At Kalihi nonprofit, young people tackle bike repair ... and find vital life lessons

At Kalihi nonprofit, young people tackle bike repair ... and find vital life lessons

HONOLULU, Hawaii (HawaiiNewsNow) - In an old building covered by a large mural, youth from Kalihi congregate to repair broken bicycles.

But they're really learning life lessons.

“The program that we’re doing, although it’s bikes, it’s mental health,” said Kevin Faller, program manager and youth specialist for the Kalihi Valley Instructional Bike Exchange or KVIBE.

The non-profit’s location on Kamehameha IV Road serves as a safe gathering place and mentoring center for young men and boys.

“We believe they come as they are, we love them as they are, and we hope they can love other people as they are, too,” Faller said.

Bicycle building is a tool KVIBE mentors use to guide participants called interns toward community leadership. They learn the value of being good role models, setting goals and working with others.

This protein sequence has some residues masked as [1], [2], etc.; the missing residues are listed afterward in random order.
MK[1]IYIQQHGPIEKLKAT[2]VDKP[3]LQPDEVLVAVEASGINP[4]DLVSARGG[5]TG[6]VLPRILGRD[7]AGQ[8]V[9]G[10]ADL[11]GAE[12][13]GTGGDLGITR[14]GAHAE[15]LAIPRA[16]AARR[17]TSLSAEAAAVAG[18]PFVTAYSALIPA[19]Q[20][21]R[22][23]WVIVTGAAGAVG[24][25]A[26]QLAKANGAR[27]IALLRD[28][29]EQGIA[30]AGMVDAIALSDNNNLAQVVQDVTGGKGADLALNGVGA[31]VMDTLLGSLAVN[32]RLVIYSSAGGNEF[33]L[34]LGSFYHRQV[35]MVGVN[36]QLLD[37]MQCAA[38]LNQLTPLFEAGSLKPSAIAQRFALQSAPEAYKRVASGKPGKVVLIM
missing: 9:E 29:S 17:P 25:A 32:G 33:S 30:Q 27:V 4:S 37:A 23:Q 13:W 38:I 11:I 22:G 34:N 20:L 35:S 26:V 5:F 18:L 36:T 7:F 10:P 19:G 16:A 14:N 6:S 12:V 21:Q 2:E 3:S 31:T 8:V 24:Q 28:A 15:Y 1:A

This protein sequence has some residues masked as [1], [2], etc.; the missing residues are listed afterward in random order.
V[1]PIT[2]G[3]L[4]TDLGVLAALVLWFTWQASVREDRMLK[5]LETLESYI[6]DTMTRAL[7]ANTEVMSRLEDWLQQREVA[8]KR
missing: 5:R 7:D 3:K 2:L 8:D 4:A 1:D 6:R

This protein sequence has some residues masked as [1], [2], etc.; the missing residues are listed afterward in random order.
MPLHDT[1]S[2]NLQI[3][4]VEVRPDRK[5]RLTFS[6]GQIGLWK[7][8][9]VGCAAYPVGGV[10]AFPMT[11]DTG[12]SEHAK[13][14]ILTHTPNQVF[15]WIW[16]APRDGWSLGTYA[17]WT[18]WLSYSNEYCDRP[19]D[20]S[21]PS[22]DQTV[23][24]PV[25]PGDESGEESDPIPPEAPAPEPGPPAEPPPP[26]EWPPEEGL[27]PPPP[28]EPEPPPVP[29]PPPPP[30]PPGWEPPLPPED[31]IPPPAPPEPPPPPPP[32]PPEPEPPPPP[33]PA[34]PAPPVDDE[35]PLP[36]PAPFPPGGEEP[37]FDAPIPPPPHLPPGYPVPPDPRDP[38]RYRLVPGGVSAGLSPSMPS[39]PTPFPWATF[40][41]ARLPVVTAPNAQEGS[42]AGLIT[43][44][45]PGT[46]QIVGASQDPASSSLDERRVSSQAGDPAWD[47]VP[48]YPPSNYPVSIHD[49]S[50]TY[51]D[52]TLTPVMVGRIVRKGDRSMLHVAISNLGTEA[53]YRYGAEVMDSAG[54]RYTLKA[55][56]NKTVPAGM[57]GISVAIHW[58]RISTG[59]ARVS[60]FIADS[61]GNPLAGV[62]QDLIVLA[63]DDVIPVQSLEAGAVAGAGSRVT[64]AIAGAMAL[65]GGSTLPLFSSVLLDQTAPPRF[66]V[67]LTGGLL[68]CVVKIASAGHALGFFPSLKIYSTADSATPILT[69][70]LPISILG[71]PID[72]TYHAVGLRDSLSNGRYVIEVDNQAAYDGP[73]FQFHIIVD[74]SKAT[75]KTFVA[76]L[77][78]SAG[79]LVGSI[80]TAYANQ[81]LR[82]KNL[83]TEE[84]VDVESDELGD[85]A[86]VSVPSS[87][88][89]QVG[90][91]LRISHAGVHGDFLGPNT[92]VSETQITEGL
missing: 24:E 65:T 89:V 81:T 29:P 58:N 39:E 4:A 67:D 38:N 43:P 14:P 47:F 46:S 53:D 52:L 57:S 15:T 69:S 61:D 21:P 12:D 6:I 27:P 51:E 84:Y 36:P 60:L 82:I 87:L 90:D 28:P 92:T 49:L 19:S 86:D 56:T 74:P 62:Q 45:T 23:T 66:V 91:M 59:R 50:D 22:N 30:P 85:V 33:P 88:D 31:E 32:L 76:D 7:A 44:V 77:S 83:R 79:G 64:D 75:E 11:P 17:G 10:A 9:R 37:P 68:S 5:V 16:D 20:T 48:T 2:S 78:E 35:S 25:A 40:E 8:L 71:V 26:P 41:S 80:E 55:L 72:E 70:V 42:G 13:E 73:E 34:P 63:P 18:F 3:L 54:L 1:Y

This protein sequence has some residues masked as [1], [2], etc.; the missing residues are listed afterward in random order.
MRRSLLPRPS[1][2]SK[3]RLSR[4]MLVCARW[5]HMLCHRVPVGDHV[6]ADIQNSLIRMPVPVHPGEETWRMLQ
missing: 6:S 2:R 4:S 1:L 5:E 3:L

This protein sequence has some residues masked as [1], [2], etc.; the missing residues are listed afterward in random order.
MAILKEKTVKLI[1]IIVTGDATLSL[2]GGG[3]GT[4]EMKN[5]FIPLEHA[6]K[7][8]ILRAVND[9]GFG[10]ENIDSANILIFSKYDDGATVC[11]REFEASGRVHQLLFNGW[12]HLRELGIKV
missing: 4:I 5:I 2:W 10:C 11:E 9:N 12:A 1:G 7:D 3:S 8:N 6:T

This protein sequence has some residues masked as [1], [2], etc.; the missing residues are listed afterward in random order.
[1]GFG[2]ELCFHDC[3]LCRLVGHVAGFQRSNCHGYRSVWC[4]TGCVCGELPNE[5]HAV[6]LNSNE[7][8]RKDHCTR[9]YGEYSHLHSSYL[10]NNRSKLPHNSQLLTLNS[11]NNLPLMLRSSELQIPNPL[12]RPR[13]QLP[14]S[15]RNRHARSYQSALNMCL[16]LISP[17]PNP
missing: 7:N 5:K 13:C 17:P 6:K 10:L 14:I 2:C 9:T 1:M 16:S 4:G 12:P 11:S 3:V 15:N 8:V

“It makes me feel like I know what I am and I’m proud of who I am,” 14-year-old Jesson Guarin said.

But vital grant funding for KVIBE from the Movember Foundation is coming to an end in September, and there’s no guarantee it will continue through 2020.

So KVIBE is looking for other sources to help with long-term support.

It takes about $200,000 a year to staff and operate the Kalihi program.

"I believe if the community, Oahu or Hawaii knows about us there will be really kind hearts out there that might want to support something like this," Faller said.

KVIBE estimates it has helped more than 900 youth since it started in 2005.

“We could be out on the street. But with KVIBE we get connected to the community. We get rooted,” said 12-year-old Franson Eram.

“I’m kinda grateful to them because they made me what they call the better version of myself,” added 16-year-old Bingham Malagamaalii.

Stable funding could enable KVIBE to expand the Kalihi program to reach more youth, and possibly establish other centers in communities where youth are in need of positive activities and mentorship.

"We believe in the integrity of the program," Faller said.

To find out more about KVIBE, click here.

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